Quick sanity check on my tax math?

At about $95,000, married, with four kids, standard deduction, I paid about $3500 in federal taxes.

If I’m doing the math right it appears I will pay zero or close to zero under the same circumstances under the new tax plan.

Is that plausible?

Did you remember that while the standard deduction doubles there’s a 100% decrease in the personal exemption? With six personal exemptions last year and zero next year it doesn’t seem to make sense that your taxes would decrease that much.

Pretty much.

See: Tax Plan Calculator by Maxim Lott

While your taxable income (after standard deduction and personal exemptions) jumps from $57,000 to $71,000,
your child tax credit jumps from $4,000 to $8,000. The child tax credit is the big change for you…


But, you get $2,000 credit per child, and if I’m understanding things correctly, the credit comes off your tax bill. Which is much better than a deduction, which comes off your taxable income.

Is that right? I don’t have any dependents, so this is not something that affect me and that I pay much attention to.

Correct. It is a credit, which means it directly reduces your tax liability. A portion ($1400 of $2000) can actually reduce your tax liability to a negative number.

They’ve also significantly bumped the phase out for the credit (up to $400k for married, jointly), so a lot more people can claim it.

Yeah, so even if you’re in a 25% tax bracket, a $1,000 credit = a $4,000 deduction. (There isn’t a 25% tax bracket, but there is a 24% bracket that kicks in at $82.5K taxable income.)

Man if things like this are the case for most people it is going to so easily fool us into thinking the tax plan must be a good thing.

Oh well. I’ll take my money anyway.

Yeah, you probably did the math right… remember when 47% of the country “not paying any taxes” was a bad thing?

Damn. Wow, that seems like a low tax burden. Or maybe my accountant isn’t as good as I thought he was. :slight_smile: Or maybe I need to have two more kids.

I didn’t see anything in the OP about child care expenses. I don’t think the credit is automatic, it’s 35% of actual expenses. There are a lot of dependents who don’t incur any child care expenses.

It’s not child care expenses, it’s a tax credit per child. It was $1,000 and now it’s $2,000. Per child. This was the thing that Rubio made them put in.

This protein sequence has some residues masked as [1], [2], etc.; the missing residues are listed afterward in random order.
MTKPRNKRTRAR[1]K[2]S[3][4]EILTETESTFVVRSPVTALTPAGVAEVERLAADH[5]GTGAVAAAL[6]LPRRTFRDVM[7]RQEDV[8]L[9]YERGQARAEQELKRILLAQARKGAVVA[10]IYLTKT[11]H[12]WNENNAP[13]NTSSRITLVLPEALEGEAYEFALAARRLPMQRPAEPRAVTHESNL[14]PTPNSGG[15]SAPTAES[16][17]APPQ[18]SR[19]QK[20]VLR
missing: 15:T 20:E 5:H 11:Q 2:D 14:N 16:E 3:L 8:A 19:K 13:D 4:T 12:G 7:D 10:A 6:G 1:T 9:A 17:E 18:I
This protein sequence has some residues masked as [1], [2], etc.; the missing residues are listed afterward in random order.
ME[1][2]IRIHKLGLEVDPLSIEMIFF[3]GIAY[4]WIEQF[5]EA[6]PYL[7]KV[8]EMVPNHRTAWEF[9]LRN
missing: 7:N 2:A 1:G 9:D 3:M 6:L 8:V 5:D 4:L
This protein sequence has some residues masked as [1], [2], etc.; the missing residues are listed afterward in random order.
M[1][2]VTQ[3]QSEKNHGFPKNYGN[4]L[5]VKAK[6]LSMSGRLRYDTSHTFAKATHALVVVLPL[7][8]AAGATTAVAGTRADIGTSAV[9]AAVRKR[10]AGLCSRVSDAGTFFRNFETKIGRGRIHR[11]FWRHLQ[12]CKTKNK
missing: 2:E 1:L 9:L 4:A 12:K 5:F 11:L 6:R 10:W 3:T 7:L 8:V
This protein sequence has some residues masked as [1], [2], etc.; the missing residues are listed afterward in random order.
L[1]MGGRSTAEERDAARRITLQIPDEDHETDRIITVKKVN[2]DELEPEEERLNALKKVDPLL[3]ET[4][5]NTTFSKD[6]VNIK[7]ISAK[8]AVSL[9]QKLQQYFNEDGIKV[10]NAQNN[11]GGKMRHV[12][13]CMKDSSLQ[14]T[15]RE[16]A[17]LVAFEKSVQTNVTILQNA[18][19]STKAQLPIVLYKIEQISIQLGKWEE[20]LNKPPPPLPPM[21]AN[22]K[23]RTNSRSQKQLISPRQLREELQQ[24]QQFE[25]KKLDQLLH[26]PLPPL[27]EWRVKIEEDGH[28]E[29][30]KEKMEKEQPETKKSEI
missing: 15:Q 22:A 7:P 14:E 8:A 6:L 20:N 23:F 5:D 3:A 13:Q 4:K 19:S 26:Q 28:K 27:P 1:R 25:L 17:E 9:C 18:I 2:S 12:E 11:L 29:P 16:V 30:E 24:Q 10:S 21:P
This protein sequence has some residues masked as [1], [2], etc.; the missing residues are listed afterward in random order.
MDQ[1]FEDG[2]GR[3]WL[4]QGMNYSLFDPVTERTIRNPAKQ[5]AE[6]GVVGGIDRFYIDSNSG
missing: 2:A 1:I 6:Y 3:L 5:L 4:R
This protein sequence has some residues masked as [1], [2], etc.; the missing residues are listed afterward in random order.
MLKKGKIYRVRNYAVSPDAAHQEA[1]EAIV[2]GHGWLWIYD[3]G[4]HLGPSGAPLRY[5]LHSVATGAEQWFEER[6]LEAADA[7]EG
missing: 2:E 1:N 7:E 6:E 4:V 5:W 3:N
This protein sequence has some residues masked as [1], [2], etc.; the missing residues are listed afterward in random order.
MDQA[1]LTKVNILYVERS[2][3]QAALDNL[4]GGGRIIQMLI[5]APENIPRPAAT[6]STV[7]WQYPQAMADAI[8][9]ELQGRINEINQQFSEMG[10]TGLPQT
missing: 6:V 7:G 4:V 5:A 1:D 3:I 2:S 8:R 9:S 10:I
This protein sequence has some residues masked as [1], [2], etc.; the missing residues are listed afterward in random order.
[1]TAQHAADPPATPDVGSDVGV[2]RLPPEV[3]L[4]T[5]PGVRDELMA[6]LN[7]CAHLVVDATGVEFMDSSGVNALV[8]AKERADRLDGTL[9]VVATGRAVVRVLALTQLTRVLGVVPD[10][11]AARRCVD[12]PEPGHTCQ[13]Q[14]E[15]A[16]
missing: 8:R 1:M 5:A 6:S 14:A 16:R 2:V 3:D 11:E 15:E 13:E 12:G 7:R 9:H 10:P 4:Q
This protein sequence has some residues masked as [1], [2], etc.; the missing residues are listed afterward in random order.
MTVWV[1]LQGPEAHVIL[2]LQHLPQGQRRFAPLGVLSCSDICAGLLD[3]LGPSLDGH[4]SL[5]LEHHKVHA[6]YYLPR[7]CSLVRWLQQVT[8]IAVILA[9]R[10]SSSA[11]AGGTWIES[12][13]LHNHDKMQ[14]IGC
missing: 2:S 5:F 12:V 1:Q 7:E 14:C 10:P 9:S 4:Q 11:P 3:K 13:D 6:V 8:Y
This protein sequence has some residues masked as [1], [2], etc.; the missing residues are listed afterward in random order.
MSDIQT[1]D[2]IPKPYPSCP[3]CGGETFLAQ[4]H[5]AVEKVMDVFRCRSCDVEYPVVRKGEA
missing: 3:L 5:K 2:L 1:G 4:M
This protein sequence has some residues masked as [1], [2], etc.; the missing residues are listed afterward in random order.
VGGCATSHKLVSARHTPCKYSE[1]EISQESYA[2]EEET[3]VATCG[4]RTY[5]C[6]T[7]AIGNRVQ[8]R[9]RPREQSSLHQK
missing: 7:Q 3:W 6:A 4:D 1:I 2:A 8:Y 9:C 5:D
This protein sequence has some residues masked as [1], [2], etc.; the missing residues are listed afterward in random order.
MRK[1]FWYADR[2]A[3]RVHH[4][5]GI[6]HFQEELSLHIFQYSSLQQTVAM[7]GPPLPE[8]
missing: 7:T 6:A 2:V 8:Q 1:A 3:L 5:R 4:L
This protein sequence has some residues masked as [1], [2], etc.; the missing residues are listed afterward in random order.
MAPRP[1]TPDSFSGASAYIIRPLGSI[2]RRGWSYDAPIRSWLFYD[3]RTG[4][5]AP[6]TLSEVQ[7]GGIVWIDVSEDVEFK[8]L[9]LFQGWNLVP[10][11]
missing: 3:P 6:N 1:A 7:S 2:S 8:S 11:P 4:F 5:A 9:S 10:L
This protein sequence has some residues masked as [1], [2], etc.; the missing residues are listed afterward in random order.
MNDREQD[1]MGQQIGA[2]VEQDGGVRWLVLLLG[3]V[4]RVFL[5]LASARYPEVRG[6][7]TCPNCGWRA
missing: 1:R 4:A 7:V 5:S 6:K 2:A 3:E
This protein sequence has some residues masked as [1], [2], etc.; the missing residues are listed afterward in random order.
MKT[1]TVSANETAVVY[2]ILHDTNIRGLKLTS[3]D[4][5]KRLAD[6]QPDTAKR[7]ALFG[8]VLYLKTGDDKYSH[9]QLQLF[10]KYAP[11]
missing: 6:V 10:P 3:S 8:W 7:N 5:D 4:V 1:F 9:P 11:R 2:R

The trick comes from the expiring rates. I am actually getting taxed on more of my income than before (about $1,500 more will be taxable) but will see a temporarily lowered rate. Once that rate expires, my taxes actually go up.

It’s basically the same thing as a 0% intro rate credit card with a 24% APR waiting around the corner. But, yeah, people get those and think it’s a great deal so who knows how many people will be tricked.

Same situation here.

Politically, who knows, it may actually work. It worked for the “Bush Tax Cuts”; people became accustomed to the lower rates, insisted on keeping them, and we just decided to run larger deficits permanently. The ACA wasn’t very popular until people got used to it and Congress threatened to take it away. And so on. Granted, the fiscal situation is different than it was 10 years ago, but who knows how people will be voting in 2025.

Things like this are the case for most people. We are collectively borrowing $1.5 trillion from our grandchildren.

Wow, you people with children are making out like bandits. I should run out and get a couple.

My children have aged out, so maybe I need to adopt some kids from folks that makle more than 400k per year.

They both still live at home (they are in college) and cost more than they did when they were little.

I can insure them up to the age of 26, I think the child tax credit should be extended till the age of 26. :slight_smile:

According to the calculator linked above, we’ll end up with perhaps $100/month extra compared to current law. Since we’re losing our older kid as a deduction in 2018 (she graduated college this year, just completed an internship and starts her first “real” job in January), I think that ends up putting us even with this year’s tax liability. So, yeah, we won’t notice this at all.

According to that calculator we should be paying ~2,000 less in federal income tax next year. Since we pay more than 10,000 in state and property taxes, we paid the second installment of our property taxes this week to take advantage of 2017’s unlimited SALT deductions. It seems odd to take advantage of a tax loophole.

If you’re going to run a massive deficit, perhaps there is some logic to using some of that debt to bribe people to have more kids. Larger future workforce.